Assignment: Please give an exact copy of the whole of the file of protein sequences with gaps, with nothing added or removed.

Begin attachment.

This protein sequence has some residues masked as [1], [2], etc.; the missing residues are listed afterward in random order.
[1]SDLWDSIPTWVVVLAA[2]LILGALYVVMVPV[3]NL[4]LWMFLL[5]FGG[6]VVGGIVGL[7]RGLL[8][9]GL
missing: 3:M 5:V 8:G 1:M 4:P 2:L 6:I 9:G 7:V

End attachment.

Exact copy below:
This protein sequence has some residues masked as [1], [2], etc.; the missing residues are listed afterward in random order.
[1]SDLWDSIPTWVVVLAA[2]LILGALYVVMVPV[3]NL[4]LWMFLL[5]FGG[6]VVGGIVGL[7]RGLL[8][9]GL
missing: 3:M 5:V 8:G 1:M 4:P 2:L 6:I 9:G 7:V